Detection of Low-Molecular-Weight Mast Cell–Activating Factors in Serum From Patients With Chronic Spontaneous Urticaria
Cugno M1, Tedeschi A2, Frossi B3, Bossi F4, Marzano AV5, Asero R6
1Medicina Interna, Dipartimento di Fisiopatologia Medico-Chirurgica e dei Trapianti, Università degli Studi di
Milano, Fondazione IRCCS Ca’ Granda, Ospedale Maggiore Policlinico, Milano, Italy
2SC Medicina Interna a Indirizzo Pneumologico, AO Fatebenefratelli e Oftalmico, Milano, Italy
3Dipartmento di Scienze e Tecnologie Biomediche, Università di Udine, Udine, Italy
4Dipartmento di Scienze Mediche, Chirurgiche e della Salute, Università di Trieste, Ospedale Universitario di
Cattinara, Trieste, Italy
5Unità Operativa di Dermatologia, Dipartimento di Fisiopatologia Medico-Chirurgica e dei Trapianti, Università
degli Studi di Milano, Fondazione IRCCS Ca’ Granda, Ospedale Maggiore Policlinico, Milano, Italy
6Ambulatorio di Allergologia, Clinica San Carlo, Paderno Dugnano, Italy
J Investig Allergol Clin Immunol 2016; Vol 26(5)
Background y Objective: Functionally active autoantibodies to IgE and to the high-affinity IgE receptor (FcεRI) can be detected in serum in about 40% of patients with chronic spontaneous urticaria (CSU). Recent studies showed that serum from patients with CSU can induce activation of mast cells, irrespective of whether they carry high-affinity IgE receptors. To evaluate mast cell activation induced by factors in the serum of CSU patients with a molecular weight lower than that of autoantibodies.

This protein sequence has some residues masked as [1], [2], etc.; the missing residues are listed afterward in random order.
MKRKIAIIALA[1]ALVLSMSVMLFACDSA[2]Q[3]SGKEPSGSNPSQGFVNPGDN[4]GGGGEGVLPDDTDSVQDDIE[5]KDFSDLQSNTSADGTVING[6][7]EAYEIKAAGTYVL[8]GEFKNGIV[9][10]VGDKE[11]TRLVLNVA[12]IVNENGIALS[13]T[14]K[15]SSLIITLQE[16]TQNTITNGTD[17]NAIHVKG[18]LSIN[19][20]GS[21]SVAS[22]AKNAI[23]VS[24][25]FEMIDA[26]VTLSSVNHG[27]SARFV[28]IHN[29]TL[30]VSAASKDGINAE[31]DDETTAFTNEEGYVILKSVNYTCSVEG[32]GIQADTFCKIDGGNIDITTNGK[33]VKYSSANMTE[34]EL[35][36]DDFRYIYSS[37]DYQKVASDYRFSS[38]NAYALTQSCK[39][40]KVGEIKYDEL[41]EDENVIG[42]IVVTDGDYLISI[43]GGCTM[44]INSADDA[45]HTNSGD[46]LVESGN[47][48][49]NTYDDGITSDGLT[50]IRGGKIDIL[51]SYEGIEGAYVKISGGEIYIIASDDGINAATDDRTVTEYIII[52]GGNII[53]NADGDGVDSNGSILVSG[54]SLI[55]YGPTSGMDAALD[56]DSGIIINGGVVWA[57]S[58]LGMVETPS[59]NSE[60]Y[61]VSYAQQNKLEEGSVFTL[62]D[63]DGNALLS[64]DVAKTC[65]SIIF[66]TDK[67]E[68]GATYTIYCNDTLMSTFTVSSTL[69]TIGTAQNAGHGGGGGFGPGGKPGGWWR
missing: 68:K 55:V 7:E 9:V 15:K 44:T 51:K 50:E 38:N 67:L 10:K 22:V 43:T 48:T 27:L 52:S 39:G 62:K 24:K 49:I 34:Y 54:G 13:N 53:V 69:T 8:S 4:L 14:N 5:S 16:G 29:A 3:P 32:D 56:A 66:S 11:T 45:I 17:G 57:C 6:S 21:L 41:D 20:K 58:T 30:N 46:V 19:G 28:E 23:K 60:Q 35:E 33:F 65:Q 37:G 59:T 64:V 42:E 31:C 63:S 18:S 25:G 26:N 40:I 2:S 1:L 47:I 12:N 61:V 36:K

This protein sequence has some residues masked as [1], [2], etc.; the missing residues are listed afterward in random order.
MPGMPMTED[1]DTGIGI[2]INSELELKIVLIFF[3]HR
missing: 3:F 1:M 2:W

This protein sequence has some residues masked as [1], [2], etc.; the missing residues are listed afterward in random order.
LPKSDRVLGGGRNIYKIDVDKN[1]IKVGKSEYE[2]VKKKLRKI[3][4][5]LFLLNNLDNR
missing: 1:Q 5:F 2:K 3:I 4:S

Methods: Eight CSU patients and 5 healthy controls were evaluated. Whole serum and serum fractionated at 100, 50, and 30 kDa were used to stimulate in vitro LAD2 mast cells. The enzymatic activity of β-hexosaminidase was evaluated in supernatants and cell pellets as a measure of mast cell degranulation.
Results: Mean (SEM) release of mast cell β-hexosaminidase induced by whole serum from CSU patients was higher than that induced by serum from the healthy controls (14.4 [2.7%] vs 5.1 [2.4%]; P=.027). In addition, serum fractions below 100 kDa and below 50 kDa from CSU patients induced mast cell degranulation that was significantly higher than that induced by the corresponding fractions in sera from healthy controls (10.2% [1.4%] vs 3.8% [1.9%] [P=.024] and 10.1% [1.2%] vs 3.9% [1.7%] [P=.012], respectively). In 4 CSU patients, we evaluated serum fractions <30 kDa, which retained their capacity to activate mast cells (11.0% [0.7%]).
Conclusions: This study shows that sera from CSU patients may contain low-molecular-weight mast cell–activating factors other than autoantibodies. These factors could be an additional mechanism contributing to the pathogenesis of CSU.
Key words: Chronic urticaria, Pathogenesis, Histamine-releasing factors, Mast cells.